In recent weeks, Russia has moved amphibious warships to the Black Sea from Arctic and Baltic waters. It has also positioned near Crimea two repair ships, which aren’t usually needed for drills, defence analyst H. I. Sutton wrote on Twitter.
Against this tense political backdrop, security around the North Crimean Canal is tight. After approaching a dam that controls water inflows to the canal, a Globe reporter was detained for several hours and questioned by Ukrainian security officials, police and local prosecutors. They forced the deletion of pictures of the dam, which is considered a piece of strategic infrastructure, while allowing images of dry stretches of the canal.
Water shortages threaten to damage Russia’s ability to continue building up its military presence in Crimea, said Alexander Kovalenko, an Odessa-based military analyst.
“They are and will be very vulnerable to the lack of water,” he said. “This is a very acute problem. Sooner or later, they may need to resolve it.”
One solution would be to take military possession of the canal and the regions through which it passes.
Such an action could open a way for Russian troops to drive farther into Ukraine, either toward the north, to connect with the Donbas region, or to the west, to seize economically critical ports in Odessa and Mykolaiv and create an uninterrupted Russian presence between Transnistria and Crimea.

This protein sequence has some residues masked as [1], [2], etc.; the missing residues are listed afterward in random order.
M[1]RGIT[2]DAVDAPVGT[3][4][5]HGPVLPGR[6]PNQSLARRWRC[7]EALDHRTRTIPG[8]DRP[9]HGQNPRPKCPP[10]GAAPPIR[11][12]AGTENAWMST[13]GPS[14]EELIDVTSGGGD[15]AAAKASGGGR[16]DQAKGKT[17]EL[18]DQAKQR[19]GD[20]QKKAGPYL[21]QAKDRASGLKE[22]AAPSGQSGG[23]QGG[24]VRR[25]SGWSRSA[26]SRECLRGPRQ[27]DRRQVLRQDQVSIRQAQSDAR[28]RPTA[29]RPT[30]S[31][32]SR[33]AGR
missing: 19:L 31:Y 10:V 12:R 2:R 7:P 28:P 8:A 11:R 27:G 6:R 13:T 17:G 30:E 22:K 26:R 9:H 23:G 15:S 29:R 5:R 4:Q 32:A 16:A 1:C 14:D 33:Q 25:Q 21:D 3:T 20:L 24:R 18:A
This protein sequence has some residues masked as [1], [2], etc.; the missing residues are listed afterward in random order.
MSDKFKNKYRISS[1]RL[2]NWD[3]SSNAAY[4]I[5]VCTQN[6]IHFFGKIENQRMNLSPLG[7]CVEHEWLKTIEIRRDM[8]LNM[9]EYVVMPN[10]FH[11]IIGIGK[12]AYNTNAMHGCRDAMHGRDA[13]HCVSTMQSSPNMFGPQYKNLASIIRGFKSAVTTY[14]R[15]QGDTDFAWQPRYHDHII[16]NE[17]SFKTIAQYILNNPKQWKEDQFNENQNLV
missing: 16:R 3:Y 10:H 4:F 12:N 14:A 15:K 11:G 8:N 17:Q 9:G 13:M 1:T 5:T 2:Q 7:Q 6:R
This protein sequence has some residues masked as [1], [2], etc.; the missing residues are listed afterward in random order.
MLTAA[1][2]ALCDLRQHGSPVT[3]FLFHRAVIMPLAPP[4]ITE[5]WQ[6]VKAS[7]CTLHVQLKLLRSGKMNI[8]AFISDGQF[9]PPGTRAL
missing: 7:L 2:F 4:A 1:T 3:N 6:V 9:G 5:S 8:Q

Accomplish that, and Russia would have “Europe in a vise, from Kaliningrad to Odessa,” Mr. Kovalenko said.
“This is the most negative, apocalyptic scenario.”
Ukraine’s blockade of the canal has prompted a round of attempts to conjure water for Crimea. Authorities have committed to building desalinization plants, and Mr. Putin has said “there may be large reserves of fresh water” beneath the Sea of Azov, but it’s not clear those can be usefully extracted.
Meanwhile, Russian authorities have said the extent of irrigated land in Crimea has contracted by 90 per cent since 2014.
The government of Ukraine has said it cannot be held responsible for supplying water to land under Russian control, and has suggested that Crimea’s water shortages could be alleviated by diverting fewer resources for military use. Roughly 40,000 Russian troops have been stationed in Crimea.
Ukraine, meanwhile, has reinforced the water blockage, building a concrete dam in addition to the earthen barrier.
The legality of that act has attracted scrutiny by scholars, who have sought to assess the complexity of a situation in which a country denies water to a region that is under the control of an adversary.
“Ukraine has a right to diminish the amount of water flowing through the canal but should at the same time avoid a humanitarian crisis and provide for the essential water needs of the population of Crimea,” said Marco Pertile, a scholar of international law at the School of Law and School of International Studies in Trento, Italy.
A “complete blockade of the canal would be debatable,” he said. “But diminishing the amount of water provided to occupied Crimea is legal.”
Ukraine blocked off the flow of the North Crimean Canal soon after Russia annexed the region in 2014. The canal had provided more than 80 per cent of Crimea's water, leaving fields parched and forcing its cities to ration water.